Updated: Jul 30, 2019
Marina Thibeault's concert with Juliette Herlin and Madalyn Parnas Möller at the Boston Court Pasadena was reviewed by the San Francisco Classical Voice.
The small Boston Court Pasadena theater was gripped by powerful string playing on Saturday night. The concert, “A Companion Guide to Women Composers and Rome” starred an all-women string trio performing works by women composers as well as Andrew Norman’s The Companion Guide to Rome.
Violist Marina Thibeault gave a thunderous account of Anna Pidgorna’s The Child Bringer of Light for solo viola. The piece, based on Carl Jung’s archetype of the Child, afforded Thibeault the opportunity to channel the emotions of her two young children, she told the audience. Often bowing between the viola’s chinrest and bridge, as opposed to the usual zone between bridge and fingerboard, Thibeault showcased the viola’s versatility. The piece was rhapsodic, and Thibeault’s playing spanned a wide emotional range through rapidly changing lines of dissonance. Her playing was rich and warm, even at moments of cacophony.
Rebecca Clarke’s Two pieces for Viola and Cello were at times reminiscent of Shostakovich’s string quartets. Herlin and Thibeault were at their strongest in the piece’s lower registers. The piece’s warm consonances sang nicely in the intimate hall.
I saw Herlin perform this same piece several weeks ago at a concert of the Kaleidoscope Chamber Orchestra. The consistency of her quality is impressive, given the work’s technical challenges.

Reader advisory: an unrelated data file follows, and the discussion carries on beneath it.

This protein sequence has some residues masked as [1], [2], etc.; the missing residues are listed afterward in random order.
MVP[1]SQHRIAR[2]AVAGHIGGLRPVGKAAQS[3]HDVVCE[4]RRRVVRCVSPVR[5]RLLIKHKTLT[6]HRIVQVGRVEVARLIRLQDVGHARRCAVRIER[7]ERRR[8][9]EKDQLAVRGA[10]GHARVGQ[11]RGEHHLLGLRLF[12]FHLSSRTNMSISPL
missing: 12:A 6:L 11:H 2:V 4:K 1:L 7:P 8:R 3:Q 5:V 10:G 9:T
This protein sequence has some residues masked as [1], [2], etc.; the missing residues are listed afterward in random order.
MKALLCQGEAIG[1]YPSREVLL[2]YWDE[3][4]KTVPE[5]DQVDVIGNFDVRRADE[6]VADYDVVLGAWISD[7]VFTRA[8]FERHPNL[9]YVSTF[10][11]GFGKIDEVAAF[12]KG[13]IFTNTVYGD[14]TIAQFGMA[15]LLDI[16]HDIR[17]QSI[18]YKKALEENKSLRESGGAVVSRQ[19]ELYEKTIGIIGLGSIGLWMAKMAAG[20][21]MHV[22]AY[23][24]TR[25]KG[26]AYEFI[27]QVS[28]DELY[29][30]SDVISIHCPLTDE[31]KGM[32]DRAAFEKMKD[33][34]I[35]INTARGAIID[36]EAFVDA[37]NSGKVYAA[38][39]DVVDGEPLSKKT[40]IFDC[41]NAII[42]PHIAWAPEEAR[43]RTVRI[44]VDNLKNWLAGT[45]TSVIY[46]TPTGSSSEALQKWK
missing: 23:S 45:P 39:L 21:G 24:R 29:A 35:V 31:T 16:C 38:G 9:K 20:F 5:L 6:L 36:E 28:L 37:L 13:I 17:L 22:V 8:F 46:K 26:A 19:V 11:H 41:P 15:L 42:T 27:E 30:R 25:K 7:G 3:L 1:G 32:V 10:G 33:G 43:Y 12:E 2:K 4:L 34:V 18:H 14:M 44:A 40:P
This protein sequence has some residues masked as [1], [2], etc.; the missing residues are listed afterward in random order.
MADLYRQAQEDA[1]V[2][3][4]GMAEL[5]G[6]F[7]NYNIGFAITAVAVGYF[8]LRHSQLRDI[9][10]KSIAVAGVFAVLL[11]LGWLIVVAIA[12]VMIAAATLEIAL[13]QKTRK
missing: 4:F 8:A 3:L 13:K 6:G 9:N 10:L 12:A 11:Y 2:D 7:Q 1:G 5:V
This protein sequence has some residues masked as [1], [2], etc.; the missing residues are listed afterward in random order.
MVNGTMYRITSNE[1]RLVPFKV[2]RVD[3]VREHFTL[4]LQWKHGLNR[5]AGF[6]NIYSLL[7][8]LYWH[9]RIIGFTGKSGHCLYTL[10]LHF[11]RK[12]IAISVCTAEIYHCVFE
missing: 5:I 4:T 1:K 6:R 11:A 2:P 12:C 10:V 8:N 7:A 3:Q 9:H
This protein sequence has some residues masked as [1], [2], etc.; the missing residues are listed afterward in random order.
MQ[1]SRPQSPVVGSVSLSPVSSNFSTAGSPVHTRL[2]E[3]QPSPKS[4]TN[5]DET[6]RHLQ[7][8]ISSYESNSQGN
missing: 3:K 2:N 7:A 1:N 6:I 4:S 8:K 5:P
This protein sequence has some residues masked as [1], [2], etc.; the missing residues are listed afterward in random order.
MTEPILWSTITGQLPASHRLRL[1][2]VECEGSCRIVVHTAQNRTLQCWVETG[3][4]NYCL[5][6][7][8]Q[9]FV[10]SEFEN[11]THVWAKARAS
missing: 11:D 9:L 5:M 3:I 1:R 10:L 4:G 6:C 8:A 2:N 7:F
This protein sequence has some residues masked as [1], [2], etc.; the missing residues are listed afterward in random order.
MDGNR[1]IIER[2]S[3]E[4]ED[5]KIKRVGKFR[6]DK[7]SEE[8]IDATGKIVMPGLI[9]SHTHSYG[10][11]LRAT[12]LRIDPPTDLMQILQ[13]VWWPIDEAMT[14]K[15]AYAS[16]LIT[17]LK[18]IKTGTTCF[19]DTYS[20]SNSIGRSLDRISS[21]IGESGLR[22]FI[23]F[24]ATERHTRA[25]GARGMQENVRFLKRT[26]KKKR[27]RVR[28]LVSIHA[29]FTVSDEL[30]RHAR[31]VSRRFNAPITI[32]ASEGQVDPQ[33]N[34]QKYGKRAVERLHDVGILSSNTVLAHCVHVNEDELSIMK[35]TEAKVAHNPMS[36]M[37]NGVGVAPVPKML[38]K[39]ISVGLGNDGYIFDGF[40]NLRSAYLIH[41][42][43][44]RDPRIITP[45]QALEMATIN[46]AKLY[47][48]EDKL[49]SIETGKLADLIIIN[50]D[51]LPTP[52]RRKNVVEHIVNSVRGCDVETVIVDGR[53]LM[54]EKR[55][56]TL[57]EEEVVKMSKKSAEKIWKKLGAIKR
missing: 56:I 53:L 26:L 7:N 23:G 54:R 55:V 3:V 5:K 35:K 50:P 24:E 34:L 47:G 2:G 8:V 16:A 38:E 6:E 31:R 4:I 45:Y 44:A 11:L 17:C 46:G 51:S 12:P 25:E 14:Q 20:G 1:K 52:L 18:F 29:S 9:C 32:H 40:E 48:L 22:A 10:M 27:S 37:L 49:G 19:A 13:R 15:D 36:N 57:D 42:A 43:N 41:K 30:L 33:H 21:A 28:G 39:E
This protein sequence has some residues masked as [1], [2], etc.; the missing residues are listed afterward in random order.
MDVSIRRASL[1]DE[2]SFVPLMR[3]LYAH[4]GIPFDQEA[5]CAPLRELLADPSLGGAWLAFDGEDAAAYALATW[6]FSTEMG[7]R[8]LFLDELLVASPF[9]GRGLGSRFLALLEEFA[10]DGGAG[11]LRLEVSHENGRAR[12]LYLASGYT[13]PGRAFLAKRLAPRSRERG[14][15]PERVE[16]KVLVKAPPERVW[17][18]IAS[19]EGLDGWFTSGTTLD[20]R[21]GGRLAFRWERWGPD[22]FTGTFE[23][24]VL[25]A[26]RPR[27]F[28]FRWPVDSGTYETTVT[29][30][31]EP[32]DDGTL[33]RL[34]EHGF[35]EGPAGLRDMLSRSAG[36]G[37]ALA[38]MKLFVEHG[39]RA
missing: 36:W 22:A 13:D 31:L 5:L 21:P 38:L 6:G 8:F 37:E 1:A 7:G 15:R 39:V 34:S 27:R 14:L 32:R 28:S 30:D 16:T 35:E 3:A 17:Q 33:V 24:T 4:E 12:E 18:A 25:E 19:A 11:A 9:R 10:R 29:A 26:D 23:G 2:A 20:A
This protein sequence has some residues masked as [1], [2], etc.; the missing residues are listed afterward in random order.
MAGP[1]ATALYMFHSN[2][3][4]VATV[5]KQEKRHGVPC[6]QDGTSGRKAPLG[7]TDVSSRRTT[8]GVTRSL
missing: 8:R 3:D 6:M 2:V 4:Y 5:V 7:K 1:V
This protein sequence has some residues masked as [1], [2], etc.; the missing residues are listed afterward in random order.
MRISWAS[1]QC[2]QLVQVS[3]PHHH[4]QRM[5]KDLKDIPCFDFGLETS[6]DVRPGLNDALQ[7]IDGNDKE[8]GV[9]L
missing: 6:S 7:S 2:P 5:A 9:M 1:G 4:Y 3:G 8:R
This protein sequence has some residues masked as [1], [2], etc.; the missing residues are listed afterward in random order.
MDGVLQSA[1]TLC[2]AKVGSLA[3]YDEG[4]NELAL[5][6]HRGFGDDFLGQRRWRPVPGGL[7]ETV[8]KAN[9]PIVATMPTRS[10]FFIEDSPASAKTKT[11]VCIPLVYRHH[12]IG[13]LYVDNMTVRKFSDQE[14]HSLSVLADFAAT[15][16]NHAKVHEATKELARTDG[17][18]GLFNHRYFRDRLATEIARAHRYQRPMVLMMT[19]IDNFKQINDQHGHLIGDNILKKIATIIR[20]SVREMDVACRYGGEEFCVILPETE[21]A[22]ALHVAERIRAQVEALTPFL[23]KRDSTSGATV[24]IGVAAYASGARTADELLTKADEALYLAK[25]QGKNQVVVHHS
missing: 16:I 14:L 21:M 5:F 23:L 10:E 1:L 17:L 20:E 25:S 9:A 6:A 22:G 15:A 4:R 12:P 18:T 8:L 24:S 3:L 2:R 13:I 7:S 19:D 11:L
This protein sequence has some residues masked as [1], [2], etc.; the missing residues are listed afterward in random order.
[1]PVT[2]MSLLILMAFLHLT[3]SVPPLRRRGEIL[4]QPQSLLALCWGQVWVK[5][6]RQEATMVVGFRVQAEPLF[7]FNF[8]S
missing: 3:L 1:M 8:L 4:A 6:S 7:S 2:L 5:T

All roads in this program led to Rome in Andrew Norman’s The Companion Guide to Rome.It was an exciting end to the program, providing each member of the trio opportunities to stand out. The piece comprises nine disparate movements, each based on a different building in Rome. It has received many performances since its composition and is developing a reputation as a crowd-pleaser among the contemporary repertoire.
An air of theatricality suffused the performance when Möhler and Thibeault, at different moments, stood and left the trio to perform a solo movement on the side of the stage. Throughout the nine movements, the ensemble played with a uniform aggression that was both thrilling and controlled. The piece’s final movement filled the hall with long waves of consonant harmonies, as the players dug deep into the strings.
To read the full review, click here.
To learn more about Marina Thibeault, click here.